Thanks to growing environmental awareness, waste is increasingly being separated and recycled. However, residual waste always remains that can't easily be recycled. This ends up in waste incineration plants (referred to as KVAs in Swiss German) for disposal and reclaiming, such as the KVA Linthgebiet in Niederurnen in the Swiss canton of Glarus. Due to the strict environmental specifications which the plants need to meet, they need reliable and precise chemical analysis which informs the operators what is present in which quantity in exhaust air and waste water.
High-tech waste recycling
Walk into the control room of the KVA Linthgebiet plant and you’d think you’d stumbled on to the set of a science fiction movie. In front of a concave wall peppered with control monitors and LEDs is a semicircular desk with computer screens positioned on it (Figure 1). Of the 40 staff members who work at the plant, a handful are here in the “cockpit” manning the controls – observing and deliberating, and monitoring the countless processes taking place in the plant. The KVA Linthgebiet plant disposes of municipal waste produced by the cantons of Glarus, Schwyz, and St. Gallen, as well as industrial waste. Incinerating waste is by no means its only task, however: it is also a recycling plant that recovers nonflammable components (both scrap iron and nonferrous metals) and generates current and district heating from the waste heat created by the incineration process.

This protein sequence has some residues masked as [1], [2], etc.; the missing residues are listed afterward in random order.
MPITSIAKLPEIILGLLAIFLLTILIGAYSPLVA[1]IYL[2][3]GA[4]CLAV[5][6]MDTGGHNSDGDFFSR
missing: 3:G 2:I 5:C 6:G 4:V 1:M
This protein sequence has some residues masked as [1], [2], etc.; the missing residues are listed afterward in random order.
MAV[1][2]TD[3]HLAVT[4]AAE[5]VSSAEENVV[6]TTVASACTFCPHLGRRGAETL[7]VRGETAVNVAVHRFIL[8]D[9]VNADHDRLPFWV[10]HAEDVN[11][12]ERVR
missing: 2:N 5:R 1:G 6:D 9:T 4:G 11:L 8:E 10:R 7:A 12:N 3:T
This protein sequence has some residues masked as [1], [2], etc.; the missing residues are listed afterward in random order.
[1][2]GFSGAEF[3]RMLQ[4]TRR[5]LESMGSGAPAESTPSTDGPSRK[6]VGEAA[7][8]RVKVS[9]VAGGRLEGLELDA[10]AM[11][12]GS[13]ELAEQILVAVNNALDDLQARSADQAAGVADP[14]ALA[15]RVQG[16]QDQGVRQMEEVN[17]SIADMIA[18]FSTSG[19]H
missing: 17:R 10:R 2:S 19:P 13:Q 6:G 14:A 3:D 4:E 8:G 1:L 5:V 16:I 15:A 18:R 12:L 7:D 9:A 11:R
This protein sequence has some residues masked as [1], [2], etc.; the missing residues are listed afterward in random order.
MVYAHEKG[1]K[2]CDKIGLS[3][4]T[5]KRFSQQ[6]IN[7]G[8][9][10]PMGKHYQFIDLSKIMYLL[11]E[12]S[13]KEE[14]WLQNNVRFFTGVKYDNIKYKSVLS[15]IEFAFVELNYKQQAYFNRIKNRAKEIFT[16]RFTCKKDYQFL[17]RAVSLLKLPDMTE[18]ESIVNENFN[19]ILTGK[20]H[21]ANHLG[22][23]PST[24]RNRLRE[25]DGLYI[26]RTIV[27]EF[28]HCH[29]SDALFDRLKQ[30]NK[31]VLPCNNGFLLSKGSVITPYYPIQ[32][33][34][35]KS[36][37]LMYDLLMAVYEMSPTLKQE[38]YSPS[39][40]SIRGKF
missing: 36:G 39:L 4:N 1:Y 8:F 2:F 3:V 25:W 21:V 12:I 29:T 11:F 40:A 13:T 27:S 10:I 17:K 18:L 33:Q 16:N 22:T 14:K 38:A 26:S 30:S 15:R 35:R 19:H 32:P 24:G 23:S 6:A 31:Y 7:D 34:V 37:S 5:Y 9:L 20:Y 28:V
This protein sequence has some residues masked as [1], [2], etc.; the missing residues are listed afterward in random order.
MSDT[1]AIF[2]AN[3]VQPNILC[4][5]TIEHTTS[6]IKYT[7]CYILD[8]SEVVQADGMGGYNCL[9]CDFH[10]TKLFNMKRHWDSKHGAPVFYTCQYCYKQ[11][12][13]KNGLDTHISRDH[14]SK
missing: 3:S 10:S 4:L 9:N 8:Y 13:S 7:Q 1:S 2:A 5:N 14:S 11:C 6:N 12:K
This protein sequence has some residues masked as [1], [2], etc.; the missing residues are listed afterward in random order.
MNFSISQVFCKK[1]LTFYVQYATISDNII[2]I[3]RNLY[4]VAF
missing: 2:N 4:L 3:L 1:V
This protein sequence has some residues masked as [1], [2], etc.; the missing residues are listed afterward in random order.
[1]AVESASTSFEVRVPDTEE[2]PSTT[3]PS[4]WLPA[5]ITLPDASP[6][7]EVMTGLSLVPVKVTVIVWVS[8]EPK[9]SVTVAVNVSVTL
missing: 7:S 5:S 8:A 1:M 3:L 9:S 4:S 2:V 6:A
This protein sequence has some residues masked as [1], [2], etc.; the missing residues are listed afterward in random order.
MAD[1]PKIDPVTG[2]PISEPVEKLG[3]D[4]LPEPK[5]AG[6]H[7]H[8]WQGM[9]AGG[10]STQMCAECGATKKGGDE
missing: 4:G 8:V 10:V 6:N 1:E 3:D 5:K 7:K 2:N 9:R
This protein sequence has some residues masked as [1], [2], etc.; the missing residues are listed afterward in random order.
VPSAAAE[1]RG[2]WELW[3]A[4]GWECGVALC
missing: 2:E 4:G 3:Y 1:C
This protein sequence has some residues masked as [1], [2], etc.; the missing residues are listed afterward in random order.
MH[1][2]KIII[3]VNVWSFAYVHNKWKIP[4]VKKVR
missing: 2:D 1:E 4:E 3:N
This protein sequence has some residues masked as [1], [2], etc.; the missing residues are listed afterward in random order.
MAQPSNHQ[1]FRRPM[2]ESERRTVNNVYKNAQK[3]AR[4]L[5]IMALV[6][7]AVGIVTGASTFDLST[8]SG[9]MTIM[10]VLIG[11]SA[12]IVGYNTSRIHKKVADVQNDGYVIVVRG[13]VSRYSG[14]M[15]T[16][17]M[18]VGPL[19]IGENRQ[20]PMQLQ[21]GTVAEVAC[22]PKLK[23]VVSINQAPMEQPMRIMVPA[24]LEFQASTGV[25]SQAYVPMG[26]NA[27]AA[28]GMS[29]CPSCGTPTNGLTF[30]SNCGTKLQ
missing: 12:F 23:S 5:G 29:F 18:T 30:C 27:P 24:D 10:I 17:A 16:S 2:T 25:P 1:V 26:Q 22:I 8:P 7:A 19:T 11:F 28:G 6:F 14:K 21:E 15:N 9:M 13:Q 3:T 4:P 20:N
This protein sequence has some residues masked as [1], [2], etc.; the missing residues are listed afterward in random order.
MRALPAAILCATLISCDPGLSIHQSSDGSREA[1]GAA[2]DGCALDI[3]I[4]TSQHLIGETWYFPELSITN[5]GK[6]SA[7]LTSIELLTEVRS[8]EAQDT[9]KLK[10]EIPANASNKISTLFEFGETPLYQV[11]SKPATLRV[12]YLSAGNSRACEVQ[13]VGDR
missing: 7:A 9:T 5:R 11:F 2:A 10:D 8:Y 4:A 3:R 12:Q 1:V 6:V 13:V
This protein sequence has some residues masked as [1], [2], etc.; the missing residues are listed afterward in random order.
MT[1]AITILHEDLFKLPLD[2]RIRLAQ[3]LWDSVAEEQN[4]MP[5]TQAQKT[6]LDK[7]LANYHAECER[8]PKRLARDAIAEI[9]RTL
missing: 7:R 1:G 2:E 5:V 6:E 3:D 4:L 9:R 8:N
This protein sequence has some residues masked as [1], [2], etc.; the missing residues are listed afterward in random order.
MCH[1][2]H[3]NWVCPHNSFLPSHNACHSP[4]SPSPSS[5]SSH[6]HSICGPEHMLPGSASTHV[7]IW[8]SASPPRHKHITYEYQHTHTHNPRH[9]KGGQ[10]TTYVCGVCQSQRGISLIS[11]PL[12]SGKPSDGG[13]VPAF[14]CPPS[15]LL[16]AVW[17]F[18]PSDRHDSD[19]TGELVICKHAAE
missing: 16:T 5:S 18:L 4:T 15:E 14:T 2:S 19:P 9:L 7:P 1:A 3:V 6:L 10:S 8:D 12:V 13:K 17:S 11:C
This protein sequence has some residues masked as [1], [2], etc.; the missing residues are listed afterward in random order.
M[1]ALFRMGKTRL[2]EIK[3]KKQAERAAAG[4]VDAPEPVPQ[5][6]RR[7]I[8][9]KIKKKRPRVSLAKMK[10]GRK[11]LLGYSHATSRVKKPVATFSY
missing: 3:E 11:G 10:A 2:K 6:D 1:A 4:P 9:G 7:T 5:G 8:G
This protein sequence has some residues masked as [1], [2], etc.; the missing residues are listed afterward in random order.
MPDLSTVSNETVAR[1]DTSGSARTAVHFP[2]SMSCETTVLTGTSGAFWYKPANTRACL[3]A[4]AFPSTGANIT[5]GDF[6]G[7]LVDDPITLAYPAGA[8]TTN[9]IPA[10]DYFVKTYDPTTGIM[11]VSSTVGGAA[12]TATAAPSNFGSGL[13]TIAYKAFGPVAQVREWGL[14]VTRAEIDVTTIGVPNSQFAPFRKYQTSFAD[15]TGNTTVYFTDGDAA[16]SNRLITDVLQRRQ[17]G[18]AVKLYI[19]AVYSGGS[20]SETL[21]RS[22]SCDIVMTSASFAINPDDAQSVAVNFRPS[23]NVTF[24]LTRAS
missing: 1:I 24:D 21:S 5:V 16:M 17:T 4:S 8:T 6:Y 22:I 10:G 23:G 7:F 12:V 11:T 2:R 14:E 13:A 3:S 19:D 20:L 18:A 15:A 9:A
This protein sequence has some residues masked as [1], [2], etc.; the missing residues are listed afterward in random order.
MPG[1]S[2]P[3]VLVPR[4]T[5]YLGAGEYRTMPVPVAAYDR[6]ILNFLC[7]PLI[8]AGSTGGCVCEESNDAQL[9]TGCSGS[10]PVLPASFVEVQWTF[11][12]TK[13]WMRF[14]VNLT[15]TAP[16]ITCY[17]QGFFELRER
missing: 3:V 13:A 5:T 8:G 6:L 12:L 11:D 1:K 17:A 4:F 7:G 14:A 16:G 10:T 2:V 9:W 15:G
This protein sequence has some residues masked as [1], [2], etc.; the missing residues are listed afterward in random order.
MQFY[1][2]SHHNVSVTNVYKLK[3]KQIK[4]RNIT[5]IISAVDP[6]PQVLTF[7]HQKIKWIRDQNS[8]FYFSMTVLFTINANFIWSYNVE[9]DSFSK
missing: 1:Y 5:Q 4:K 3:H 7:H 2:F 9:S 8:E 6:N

It’s all in the mix
A glass bay protruding from the control room, opposite the cockpit, houses another staff member in blue working gear. Here, this person has a view over the waste bunker – where garbage is stored temporarily after it is delivered – and operates a grab crane with a giant claw that he uses to transfer the waste to the furnace. He also mixes the garbage; this prevents contaminant levels reaching excessively high peaks, something which could put too much strain on the plant and result in lasting damage. If a load contains fluorinated plastics, for instance, hydrogen fluoride will be produced during incineration, followed by corrosive hydrofluoric acid in the subsequent wet flue gas purification process. While installations are able to withstand this acid in small quantities, they run the risk of damage if persistently high volumes of it are released.